Whether you're a first-time writer or a seasoned author, creating believable worlds and communities can be a challenge. You may think, "I don't write fantasy, so I don't need to worry about world building!" Unfortunately for you (and fortunately for us readers) that is not the case. World building exists in every genre, not just fantasy or sci-fi. So what is it?
Well, think about the last play, movie, or TV show you watched. If you had just seen the characters speaking to one another on a blank screen, you might have been able to develop an idea of what was happening and why it was happening, but without the backdrop of the stage or the set you would miss out on fundamental points in the story.
This is also why we need world building in our writing.
World building sets up where your story takes place, which you might say , "No, that is setting" and you're not wrong. Setting is a huge part of world building. But there is far more to it than that.
In this blog, I'm going to go through some key points in developing both your world and the community that exists within it. This is not a fully fleshed out list. It is just a starting point for you to examine and use within your own stories. So let's get started. These may not all apply to your story, but I hope they will help you create a more believable world and/or community in the long run.
1. Where do you start world building?
Well, first ask yourself "Where does this story take place?" Is your character living in a version of the real world that you and I know? (A Fault in our Stars by John Green) Or perhaps they've entered a magical world they did not know existed before? (Wings of Fate by Skye Horn - Yup, that was a shameless self-promo, y'all. 😎) Maybe this is a dystopian society?(The Hunger Games by Suzanne Collins) Whatever your answer is, write it down so that you don't forget. That is your starting point.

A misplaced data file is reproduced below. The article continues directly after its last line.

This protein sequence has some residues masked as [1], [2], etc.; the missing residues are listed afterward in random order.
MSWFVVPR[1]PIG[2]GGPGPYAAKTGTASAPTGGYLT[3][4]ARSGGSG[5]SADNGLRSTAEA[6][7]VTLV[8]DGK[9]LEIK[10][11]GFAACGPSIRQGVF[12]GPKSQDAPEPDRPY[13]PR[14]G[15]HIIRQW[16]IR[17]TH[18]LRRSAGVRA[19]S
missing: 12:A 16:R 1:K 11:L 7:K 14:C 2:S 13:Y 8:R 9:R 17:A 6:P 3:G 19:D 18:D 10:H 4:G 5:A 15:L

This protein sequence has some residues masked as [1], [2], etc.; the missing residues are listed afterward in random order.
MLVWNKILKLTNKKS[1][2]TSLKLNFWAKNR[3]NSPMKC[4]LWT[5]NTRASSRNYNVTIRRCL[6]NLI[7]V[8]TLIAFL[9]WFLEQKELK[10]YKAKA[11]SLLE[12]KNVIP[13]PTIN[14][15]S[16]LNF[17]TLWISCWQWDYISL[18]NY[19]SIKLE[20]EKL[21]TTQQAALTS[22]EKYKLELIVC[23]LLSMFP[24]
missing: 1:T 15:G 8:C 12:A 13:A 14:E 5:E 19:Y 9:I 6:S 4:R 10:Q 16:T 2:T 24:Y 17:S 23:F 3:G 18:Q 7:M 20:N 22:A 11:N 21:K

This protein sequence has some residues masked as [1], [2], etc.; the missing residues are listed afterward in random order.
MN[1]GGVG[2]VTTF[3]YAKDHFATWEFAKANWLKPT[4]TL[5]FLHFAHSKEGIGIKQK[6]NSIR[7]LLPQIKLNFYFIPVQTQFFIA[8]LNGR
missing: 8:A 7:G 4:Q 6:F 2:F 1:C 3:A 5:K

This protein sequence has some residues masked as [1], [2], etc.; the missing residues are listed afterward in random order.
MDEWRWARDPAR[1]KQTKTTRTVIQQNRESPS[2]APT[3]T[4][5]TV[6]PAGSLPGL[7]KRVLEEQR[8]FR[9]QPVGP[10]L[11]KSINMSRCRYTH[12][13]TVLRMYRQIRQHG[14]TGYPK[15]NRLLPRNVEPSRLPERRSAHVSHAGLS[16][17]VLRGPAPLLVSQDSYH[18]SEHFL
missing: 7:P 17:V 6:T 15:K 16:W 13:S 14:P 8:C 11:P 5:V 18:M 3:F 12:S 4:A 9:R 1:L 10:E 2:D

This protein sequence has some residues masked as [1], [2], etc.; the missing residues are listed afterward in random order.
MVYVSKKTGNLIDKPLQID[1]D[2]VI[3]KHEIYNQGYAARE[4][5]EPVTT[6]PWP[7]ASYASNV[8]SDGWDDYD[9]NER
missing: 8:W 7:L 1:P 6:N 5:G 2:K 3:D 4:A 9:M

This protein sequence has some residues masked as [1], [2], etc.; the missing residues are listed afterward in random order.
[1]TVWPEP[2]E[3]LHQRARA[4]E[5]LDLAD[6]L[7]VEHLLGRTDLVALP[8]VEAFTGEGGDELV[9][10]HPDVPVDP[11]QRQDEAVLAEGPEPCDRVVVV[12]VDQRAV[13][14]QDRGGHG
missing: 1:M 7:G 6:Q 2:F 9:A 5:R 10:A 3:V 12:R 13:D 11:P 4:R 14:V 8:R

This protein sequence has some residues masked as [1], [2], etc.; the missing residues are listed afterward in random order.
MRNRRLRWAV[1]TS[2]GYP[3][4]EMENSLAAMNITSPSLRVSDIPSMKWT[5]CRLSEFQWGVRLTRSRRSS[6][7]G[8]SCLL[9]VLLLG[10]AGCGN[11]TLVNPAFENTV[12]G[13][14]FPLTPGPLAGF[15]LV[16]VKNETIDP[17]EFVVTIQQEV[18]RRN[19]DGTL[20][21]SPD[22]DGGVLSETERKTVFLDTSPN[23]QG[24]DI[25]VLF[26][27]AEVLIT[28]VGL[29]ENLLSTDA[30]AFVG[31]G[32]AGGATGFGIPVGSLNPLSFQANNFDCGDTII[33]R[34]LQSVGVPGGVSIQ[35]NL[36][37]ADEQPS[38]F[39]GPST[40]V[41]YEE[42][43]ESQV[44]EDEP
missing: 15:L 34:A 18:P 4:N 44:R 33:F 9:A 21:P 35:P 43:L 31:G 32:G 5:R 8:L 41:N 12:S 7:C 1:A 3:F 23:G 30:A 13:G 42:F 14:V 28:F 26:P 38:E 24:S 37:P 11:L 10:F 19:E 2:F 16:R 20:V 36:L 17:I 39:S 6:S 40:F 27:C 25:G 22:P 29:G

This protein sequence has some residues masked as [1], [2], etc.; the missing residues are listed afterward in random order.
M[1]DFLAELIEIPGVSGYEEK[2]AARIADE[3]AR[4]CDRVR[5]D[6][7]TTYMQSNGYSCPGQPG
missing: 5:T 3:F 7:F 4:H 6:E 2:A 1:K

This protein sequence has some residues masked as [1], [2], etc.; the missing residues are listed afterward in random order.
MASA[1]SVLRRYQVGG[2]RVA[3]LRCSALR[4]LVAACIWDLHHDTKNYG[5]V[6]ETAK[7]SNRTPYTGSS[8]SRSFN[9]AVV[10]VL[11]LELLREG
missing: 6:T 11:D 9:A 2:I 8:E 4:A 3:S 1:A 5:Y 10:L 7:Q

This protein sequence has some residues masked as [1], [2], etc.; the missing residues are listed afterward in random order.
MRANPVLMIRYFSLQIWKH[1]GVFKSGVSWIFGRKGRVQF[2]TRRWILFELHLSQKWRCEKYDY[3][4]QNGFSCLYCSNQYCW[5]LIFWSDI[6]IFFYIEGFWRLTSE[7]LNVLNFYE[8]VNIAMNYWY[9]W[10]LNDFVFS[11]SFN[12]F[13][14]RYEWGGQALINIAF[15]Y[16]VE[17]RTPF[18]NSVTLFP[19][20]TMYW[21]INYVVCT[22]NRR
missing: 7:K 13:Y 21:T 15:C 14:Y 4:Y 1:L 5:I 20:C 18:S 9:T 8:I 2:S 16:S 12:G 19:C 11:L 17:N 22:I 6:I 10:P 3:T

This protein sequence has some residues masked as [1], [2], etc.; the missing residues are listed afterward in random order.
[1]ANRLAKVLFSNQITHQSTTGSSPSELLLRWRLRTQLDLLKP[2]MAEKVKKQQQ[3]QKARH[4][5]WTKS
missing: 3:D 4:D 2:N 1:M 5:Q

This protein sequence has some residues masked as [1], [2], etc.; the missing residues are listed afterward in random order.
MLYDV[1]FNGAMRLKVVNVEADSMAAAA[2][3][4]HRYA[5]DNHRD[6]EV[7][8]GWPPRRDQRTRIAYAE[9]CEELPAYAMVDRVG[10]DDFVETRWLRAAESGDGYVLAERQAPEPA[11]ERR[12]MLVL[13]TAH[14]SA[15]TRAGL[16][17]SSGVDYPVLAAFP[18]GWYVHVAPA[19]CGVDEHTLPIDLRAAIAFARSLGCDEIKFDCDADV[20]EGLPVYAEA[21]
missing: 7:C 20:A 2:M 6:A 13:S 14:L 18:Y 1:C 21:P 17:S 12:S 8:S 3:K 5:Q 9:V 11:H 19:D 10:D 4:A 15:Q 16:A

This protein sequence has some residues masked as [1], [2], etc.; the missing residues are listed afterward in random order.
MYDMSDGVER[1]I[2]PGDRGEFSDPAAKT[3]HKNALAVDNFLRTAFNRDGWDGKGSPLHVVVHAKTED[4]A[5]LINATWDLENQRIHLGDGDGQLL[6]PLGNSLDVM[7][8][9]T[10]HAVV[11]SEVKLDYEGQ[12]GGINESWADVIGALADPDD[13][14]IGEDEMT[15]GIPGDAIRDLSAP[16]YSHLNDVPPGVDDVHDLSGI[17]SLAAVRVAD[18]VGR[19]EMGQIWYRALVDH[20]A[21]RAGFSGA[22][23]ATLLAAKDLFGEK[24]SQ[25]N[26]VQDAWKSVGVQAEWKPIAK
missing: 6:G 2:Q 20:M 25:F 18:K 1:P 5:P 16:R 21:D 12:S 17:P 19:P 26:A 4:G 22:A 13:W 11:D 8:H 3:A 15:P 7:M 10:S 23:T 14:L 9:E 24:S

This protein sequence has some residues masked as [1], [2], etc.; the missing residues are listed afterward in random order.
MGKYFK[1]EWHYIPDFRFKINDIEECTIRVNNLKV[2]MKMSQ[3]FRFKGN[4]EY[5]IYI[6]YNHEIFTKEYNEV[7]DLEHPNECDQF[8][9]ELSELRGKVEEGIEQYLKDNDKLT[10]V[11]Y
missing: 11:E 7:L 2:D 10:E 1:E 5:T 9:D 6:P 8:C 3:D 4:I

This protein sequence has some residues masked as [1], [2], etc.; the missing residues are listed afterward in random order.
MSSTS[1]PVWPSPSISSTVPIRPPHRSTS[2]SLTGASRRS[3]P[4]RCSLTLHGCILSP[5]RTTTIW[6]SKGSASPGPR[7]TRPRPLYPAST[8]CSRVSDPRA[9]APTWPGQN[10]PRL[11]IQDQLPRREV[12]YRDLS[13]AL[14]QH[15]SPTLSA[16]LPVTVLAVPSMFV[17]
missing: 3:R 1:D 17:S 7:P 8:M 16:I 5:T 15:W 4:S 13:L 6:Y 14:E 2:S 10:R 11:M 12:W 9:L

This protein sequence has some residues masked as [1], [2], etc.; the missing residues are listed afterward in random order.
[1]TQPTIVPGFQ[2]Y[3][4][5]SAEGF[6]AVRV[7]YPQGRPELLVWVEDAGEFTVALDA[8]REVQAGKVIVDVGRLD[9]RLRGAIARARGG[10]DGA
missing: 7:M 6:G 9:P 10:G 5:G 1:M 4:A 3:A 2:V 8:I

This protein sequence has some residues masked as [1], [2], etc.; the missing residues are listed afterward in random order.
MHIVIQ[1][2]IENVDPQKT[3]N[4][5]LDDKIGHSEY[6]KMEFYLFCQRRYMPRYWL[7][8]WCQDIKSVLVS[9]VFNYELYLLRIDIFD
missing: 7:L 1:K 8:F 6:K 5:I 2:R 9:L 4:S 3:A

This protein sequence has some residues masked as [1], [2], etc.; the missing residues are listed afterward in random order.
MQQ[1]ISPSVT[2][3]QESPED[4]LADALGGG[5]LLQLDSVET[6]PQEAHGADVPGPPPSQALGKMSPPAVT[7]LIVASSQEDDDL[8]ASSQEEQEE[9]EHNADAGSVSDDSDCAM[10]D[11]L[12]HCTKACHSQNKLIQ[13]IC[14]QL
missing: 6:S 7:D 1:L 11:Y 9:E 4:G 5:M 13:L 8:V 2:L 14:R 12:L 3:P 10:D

2. Describe that world to yourself - It's time to dig deep!
Now I want you to write down everything you know about your world. This is going to be a complete brain dump so don't worry about being organized and don't let yourself erase anything. Basically, just grab your computer or a pad of paper and answer some, if not all, of these questions. You can keep your answers brief or you can write pages and pages about each one. You'll be surprised to discover that you're writing more than just the answer to these questions in the end! But you'll also be surprised how much you learn about your own story.
This description does not have to be perfect. In fact, I would bet the description you write today will ultimately change! Maybe you've already written your story and you are just now writing all this down. That's fine. Or maybe you haven't started yet and this is part of your process of creating the story. That is also fine! The great part about this is that you can do it however you feel works for you and your story.
Here are some things to consider when building your world:
Magic & Technology - Does your world have a magic system? Describe what that magic system looks like. By this, I mean is it elemental? What is the cost of the magic? Does your magic follow any physical laws? Does everyone have magical abilities? Are there certain people who are more powerful? Why are they more powerful? . AND/OR is your world scientifically advanced instead? Do they use technology? What does this look like and does this exist alongside or instead of magic?
Politics - Does your world have a government? How much control do they have over their citizens? Is there a boundary to that control? What types of laws have they put in place? What type of relationship does your main character have with this government? What about the people around your main character? Are there rebellions? Does everyone follow the rules? What flaws exist within this governing system? Remember, you don't need to answer every one of these questions. This is just here as a blueprint. You might have better questions to ask.